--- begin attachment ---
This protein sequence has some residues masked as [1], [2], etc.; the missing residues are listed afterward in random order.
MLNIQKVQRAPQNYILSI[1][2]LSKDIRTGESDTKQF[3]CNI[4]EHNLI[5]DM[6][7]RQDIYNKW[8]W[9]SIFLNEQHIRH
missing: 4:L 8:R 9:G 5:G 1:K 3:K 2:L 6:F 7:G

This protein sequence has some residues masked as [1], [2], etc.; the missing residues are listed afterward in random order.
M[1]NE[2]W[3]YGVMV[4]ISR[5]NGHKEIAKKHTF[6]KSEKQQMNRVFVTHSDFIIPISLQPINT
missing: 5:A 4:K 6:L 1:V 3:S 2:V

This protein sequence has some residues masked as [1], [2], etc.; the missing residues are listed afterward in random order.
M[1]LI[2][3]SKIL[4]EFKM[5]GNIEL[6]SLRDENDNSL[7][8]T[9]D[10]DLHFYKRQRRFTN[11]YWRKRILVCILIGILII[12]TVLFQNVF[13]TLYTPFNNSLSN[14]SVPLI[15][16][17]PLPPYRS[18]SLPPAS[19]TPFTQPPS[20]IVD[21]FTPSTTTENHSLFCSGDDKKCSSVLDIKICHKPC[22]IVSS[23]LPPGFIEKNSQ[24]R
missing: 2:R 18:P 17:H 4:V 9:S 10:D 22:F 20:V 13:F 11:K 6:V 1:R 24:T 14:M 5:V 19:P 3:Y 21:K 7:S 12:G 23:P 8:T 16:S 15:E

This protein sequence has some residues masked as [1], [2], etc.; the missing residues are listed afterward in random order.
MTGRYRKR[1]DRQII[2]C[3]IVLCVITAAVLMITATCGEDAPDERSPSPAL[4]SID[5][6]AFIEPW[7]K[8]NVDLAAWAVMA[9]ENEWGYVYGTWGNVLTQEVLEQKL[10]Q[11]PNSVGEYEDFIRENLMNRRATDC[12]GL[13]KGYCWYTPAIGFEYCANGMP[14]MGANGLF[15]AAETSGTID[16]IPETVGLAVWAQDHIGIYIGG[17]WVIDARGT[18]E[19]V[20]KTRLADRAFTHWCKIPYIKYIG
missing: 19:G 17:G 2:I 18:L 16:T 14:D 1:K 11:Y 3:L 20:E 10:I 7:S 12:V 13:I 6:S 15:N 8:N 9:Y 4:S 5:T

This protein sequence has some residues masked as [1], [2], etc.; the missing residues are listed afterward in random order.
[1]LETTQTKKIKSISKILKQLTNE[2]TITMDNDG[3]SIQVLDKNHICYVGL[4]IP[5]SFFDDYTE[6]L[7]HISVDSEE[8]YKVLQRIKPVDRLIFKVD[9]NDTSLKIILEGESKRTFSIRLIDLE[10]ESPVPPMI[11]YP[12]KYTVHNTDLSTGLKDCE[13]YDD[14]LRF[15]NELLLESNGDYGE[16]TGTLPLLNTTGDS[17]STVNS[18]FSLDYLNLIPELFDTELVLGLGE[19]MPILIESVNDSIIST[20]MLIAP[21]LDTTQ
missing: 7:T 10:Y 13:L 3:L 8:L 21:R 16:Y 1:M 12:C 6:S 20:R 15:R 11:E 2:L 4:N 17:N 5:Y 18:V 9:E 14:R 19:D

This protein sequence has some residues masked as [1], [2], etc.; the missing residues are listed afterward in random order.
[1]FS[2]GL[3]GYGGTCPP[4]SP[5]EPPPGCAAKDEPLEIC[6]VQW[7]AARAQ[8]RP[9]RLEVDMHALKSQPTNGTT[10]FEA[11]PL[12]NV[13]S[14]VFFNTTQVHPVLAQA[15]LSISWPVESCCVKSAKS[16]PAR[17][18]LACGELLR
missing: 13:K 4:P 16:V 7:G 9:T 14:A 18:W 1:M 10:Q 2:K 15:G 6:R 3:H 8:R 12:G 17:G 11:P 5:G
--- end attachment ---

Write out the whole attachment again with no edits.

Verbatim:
This protein sequence has some residues masked as [1], [2], etc.; the missing residues are listed afterward in random order.
MLNIQKVQRAPQNYILSI[1][2]LSKDIRTGESDTKQF[3]CNI[4]EHNLI[5]DM[6][7]RQDIYNKW[8]W[9]SIFLNEQHIRH
missing: 4:L 8:R 9:G 5:G 1:K 3:K 2:L 6:F 7:G

This protein sequence has some residues masked as [1], [2], etc.; the missing residues are listed afterward in random order.
M[1]NE[2]W[3]YGVMV[4]ISR[5]NGHKEIAKKHTF[6]KSEKQQMNRVFVTHSDFIIPISLQPINT
missing: 5:A 4:K 6:L 1:V 3:S 2:V

This protein sequence has some residues masked as [1], [2], etc.; the missing residues are listed afterward in random order.
M[1]LI[2][3]SKIL[4]EFKM[5]GNIEL[6]SLRDENDNSL[7][8]T[9]D[10]DLHFYKRQRRFTN[11]YWRKRILVCILIGILII[12]TVLFQNVF[13]TLYTPFNNSLSN[14]SVPLI[15][16][17]PLPPYRS[18]SLPPAS[19]TPFTQPPS[20]IVD[21]FTPSTTTENHSLFCSGDDKKCSSVLDIKICHKPC[22]IVSS[23]LPPGFIEKNSQ[24]R
missing: 2:R 18:P 17:H 4:V 9:S 10:D 22:F 20:V 13:F 11:K 6:V 1:R 24:T 14:M 5:V 19:P 3:Y 21:K 7:S 12:G 23:P 8:T 16:S 15:E

This protein sequence has some residues masked as [1], [2], etc.; the missing residues are listed afterward in random order.
MTGRYRKR[1]DRQII[2]C[3]IVLCVITAAVLMITATCGEDAPDERSPSPAL[4]SID[5][6]AFIEPW[7]K[8]NVDLAAWAVMA[9]ENEWGYVYGTWGNVLTQEVLEQKL[10]Q[11]PNSVGEYEDFIRENLMNRRATDC[12]GL[13]KGYCWYTPAIGFEYCANGMP[14]MGANGLF[15]AAETSGTID[16]IPETVGLAVWAQDHIGIYIGG[17]WVIDARGT[18]E[19]V[20]KTRLADRAFTHWCKIPYIKYIG
missing: 19:G 17:G 2:I 18:L 16:T 14:D 1:K 11:Y 3:L 20:E 10:I 7:S 12:V 13:I 6:S 15:N 8:N 9:Y 4:S 5:T

This protein sequence has some residues masked as [1], [2], etc.; the missing residues are listed afterward in random order.
[1]LETTQTKKIKSISKILKQLTNE[2]TITMDNDG[3]SIQVLDKNHICYVGL[4]IP[5]SFFDDYTE[6]L[7]HISVDSEE[8]YKVLQRIKPVDRLIFKVD[9]NDTSLKIILEGESKRTFSIRLIDLE[10]ESPVPPMI[11]YP[12]KYTVHNTDLSTGLKDCE[13]YDD[14]LRF[15]NELLLESNGDYGE[16]TGTLPLLNTTGDS[17]STVNS[18]FSLDYLNLIPELFDTELVLGLGE[19]MPILIESVNDSIIST[20]MLIAP[21]LDTTQ
missing: 7:T 10:Y 13:L 3:L 8:L 21:R 16:Y 1:M 12:C 6:S 20:R 15:R 11:E 2:L 4:N 17:N 5:Y 18:V 9:E 14:R 19:D

This protein sequence has some residues masked as [1], [2], etc.; the missing residues are listed afterward in random order.
[1]FS[2]GL[3]GYGGTCPP[4]SP[5]EPPPGCAAKDEPLEIC[6]VQW[7]AARAQ[8]RP[9]RLEVDMHALKSQPTNGTT[10]FEA[11]PL[12]NV[13]S[14]VFFNTTQVHPVLAQA[15]LSISWPVESCCVKSAKS[16]PAR[17][18]LACGELLR
missing: 13:K 4:P 16:V 7:G 9:T 14:A 18:W 1:M 10:Q 2:K 15:G 6:R 3:H 8:R 12:G 17:G 11:P 5:G